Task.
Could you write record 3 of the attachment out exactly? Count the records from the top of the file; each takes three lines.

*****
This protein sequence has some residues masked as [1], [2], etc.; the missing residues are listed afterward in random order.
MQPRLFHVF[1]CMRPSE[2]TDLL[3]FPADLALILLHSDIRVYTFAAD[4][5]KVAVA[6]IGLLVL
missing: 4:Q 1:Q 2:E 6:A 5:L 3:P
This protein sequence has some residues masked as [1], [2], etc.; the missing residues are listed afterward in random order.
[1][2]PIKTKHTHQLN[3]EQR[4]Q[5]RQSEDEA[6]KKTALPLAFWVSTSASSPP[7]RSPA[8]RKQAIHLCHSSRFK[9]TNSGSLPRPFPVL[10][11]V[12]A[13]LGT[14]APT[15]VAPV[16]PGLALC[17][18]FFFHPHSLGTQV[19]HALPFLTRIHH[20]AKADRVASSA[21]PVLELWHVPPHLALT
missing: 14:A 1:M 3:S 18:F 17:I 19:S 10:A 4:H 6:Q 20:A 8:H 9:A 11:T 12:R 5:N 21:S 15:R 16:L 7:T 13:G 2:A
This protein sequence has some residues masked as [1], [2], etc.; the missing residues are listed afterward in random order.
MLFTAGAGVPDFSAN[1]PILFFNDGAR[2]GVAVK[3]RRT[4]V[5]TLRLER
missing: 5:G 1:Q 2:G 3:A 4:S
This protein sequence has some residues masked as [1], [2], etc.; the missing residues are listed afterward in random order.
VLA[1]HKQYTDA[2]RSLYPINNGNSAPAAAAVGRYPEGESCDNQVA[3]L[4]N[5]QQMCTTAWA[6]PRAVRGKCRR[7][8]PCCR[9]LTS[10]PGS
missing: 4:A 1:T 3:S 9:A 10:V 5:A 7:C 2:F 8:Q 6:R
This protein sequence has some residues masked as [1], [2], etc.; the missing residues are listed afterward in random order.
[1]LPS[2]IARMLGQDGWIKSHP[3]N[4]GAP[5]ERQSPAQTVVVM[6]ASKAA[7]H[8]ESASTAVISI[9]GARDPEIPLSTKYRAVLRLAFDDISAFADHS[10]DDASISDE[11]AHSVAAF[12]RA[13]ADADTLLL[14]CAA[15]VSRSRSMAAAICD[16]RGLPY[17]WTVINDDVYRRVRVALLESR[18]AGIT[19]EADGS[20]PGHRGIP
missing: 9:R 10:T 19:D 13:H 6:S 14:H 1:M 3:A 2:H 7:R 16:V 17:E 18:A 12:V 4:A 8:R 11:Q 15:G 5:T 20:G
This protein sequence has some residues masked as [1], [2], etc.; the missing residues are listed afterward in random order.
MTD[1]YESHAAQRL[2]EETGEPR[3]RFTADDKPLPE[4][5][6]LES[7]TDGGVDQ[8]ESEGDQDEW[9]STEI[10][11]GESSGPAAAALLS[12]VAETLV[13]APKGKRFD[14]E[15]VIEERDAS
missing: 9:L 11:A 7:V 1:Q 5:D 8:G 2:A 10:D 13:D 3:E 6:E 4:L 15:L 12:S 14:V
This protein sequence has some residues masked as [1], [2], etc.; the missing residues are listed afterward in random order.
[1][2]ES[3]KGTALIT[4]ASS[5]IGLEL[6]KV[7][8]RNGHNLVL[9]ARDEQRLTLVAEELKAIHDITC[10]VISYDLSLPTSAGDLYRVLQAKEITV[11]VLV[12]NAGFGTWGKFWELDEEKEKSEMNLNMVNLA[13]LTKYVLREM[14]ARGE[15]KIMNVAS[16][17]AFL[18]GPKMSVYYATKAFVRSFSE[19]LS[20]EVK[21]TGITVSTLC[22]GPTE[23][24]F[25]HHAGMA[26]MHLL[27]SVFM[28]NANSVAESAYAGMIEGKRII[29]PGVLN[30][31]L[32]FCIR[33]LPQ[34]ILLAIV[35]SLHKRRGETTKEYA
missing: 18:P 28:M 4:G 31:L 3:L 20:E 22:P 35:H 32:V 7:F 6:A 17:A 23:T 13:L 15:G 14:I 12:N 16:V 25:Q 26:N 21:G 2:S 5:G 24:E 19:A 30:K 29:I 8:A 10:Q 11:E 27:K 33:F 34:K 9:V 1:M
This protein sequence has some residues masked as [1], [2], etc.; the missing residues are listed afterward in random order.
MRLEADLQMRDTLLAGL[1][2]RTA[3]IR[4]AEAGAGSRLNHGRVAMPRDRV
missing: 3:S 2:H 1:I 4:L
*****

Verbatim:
This protein sequence has some residues masked as [1], [2], etc.; the missing residues are listed afterward in random order.
MLFTAGAGVPDFSAN[1]PILFFNDGAR[2]GVAVK[3]RRT[4]V[5]TLRLER
missing: 5:G 1:Q 2:G 3:A 4:S